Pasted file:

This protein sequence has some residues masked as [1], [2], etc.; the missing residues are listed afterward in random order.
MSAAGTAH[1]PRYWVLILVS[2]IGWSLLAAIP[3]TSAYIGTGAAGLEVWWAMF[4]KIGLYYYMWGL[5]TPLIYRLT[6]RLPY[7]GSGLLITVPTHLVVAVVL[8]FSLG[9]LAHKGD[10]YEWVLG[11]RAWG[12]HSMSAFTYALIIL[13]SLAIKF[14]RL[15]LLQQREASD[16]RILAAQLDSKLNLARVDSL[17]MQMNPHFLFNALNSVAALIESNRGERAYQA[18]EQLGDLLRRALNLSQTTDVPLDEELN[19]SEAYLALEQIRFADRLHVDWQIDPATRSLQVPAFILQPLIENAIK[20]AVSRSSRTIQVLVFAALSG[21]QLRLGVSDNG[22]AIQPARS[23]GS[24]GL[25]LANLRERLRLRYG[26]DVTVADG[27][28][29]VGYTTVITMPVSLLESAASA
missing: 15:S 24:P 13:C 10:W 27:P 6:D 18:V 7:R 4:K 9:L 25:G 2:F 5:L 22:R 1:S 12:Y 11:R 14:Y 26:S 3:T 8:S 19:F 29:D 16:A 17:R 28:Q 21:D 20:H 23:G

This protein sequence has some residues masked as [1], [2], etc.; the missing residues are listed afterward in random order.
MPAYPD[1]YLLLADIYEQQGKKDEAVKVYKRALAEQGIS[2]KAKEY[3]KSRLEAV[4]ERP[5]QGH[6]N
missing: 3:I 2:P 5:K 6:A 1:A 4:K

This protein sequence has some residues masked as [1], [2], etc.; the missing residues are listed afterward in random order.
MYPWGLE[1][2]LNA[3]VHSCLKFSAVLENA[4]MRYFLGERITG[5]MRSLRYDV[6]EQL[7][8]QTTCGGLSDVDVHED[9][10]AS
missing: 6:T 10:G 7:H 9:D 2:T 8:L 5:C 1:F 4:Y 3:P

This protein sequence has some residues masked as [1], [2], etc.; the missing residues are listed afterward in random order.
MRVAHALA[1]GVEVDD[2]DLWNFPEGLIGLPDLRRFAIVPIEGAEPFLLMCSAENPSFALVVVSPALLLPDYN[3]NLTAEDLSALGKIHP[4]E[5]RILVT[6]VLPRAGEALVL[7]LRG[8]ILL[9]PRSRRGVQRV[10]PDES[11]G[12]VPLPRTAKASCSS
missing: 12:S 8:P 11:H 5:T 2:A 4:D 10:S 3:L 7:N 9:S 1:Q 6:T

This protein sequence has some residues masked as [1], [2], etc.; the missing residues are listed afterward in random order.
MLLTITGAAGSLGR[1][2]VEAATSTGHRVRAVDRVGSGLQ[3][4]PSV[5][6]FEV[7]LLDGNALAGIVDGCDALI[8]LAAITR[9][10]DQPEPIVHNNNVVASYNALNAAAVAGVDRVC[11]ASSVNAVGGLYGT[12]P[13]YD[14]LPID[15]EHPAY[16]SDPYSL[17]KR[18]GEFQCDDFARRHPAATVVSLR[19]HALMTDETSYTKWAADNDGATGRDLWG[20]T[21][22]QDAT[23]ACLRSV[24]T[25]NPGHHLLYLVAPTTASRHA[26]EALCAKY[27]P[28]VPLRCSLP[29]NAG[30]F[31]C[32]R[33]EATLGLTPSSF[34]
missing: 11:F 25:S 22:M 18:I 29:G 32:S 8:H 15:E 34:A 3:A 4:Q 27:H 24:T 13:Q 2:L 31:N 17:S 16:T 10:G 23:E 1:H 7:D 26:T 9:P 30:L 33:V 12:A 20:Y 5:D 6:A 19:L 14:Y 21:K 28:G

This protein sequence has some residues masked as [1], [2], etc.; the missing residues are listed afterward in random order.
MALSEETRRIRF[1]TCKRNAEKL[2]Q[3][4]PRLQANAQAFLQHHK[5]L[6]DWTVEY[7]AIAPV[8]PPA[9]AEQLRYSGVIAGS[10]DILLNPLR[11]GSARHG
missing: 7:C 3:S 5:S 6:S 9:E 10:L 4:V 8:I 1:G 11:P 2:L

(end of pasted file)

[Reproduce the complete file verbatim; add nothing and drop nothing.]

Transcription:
This protein sequence has some residues masked as [1], [2], etc.; the missing residues are listed afterward in random order.
MSAAGTAH[1]PRYWVLILVS[2]IGWSLLAAIP[3]TSAYIGTGAAGLEVWWAMF[4]KIGLYYYMWGL[5]TPLIYRLT[6]RLPY[7]GSGLLITVPTHLVVAVVL[8]FSLG[9]LAHKGD[10]YEWVLG[11]RAWG[12]HSMSAFTYALIIL[13]SLAIKF[14]RL[15]LLQQREASD[16]RILAAQLDSKLNLARVDSL[17]MQMNPHFLFNALNSVAALIESNRGERAYQA[18]EQLGDLLRRALNLSQTTDVPLDEELN[19]SEAYLALEQIRFADRLHVDWQIDPATRSLQVPAFILQPLIENAIK[20]AVSRSSRTIQVLVFAALSG[21]QLRLGVSDNG[22]AIQPARS[23]GS[24]GL[25]LANLRERLRLRYG[26]DVTVADG[27][28][29]VGYTTVITMPVSLLESAASA
missing: 15:S 24:P 13:C 10:W 27:P 6:D 18:V 7:R 4:K 9:L 25:G 2:F 5:L 22:R 1:S 12:Y 11:R 14:Y 26:S 3:T 8:S 19:F 29:D 16:A 17:R 28:Q 21:D 20:H 23:G

This protein sequence has some residues masked as [1], [2], etc.; the missing residues are listed afterward in random order.
MPAYPD[1]YLLLADIYEQQGKKDEAVKVYKRALAEQGIS[2]KAKEY[3]KSRLEAV[4]ERP[5]QGH[6]N
missing: 3:I 2:P 5:K 6:A 1:A 4:K

This protein sequence has some residues masked as [1], [2], etc.; the missing residues are listed afterward in random order.
MYPWGLE[1][2]LNA[3]VHSCLKFSAVLENA[4]MRYFLGERITG[5]MRSLRYDV[6]EQL[7][8]QTTCGGLSDVDVHED[9][10]AS
missing: 6:T 10:G 7:H 9:D 2:T 8:L 5:C 1:F 4:Y 3:P

This protein sequence has some residues masked as [1], [2], etc.; the missing residues are listed afterward in random order.
MRVAHALA[1]GVEVDD[2]DLWNFPEGLIGLPDLRRFAIVPIEGAEPFLLMCSAENPSFALVVVSPALLLPDYN[3]NLTAEDLSALGKIHP[4]E[5]RILVT[6]VLPRAGEALVL[7]LRG[8]ILL[9]PRSRRGVQRV[10]PDES[11]G[12]VPLPRTAKASCSS
missing: 12:S 8:P 11:H 5:T 2:A 4:D 10:S 3:L 7:N 9:S 1:Q 6:T

This protein sequence has some residues masked as [1], [2], etc.; the missing residues are listed afterward in random order.
MLLTITGAAGSLGR[1][2]VEAATSTGHRVRAVDRVGSGLQ[3][4]PSV[5][6]FEV[7]LLDGNALAGIVDGCDALI[8]LAAITR[9][10]DQPEPIVHNNNVVASYNALNAAAVAGVDRVC[11]ASSVNAVGGLYGT[12]P[13]YD[14]LPID[15]EHPAY[16]SDPYSL[17]KR[18]GEFQCDDFARRHPAATVVSLR[19]HALMTDETSYTKWAADNDGATGRDLWG[20]T[21][22]QDAT[23]ACLRSV[24]T[25]NPGHHLLYLVAPTTASRHA[26]EALCAKY[27]P[28]VPLRCSLP[29]NAG[30]F[31]C[32]R[33]EATLGLTPSSF[34]
missing: 11:F 25:S 22:M 18:I 29:G 32:S 8:H 15:E 34:A 3:A 4:Q 27:H 24:T 13:Q 2:L 31:N 17:S 16:T 10:G 23:E 1:H 7:D 26:T 9:P 30:L 33:V 12:A 20:Y 5:D 6:A 19:L 14:Y 21:K 28:G

This protein sequence has some residues masked as [1], [2], etc.; the missing residues are listed afterward in random order.
MALSEETRRIRF[1]TCKRNAEKL[2]Q[3][4]PRLQANAQAFLQHHK[5]L[6]DWTVEY[7]AIAPV[8]PPA[9]AEQLRYSGVIAGS[10]DILLNPLR[11]GSARHG
missing: 7:C 3:S 5:S 6:S 9:E 10:L 4:V 8:I 1:G 11:P 2:L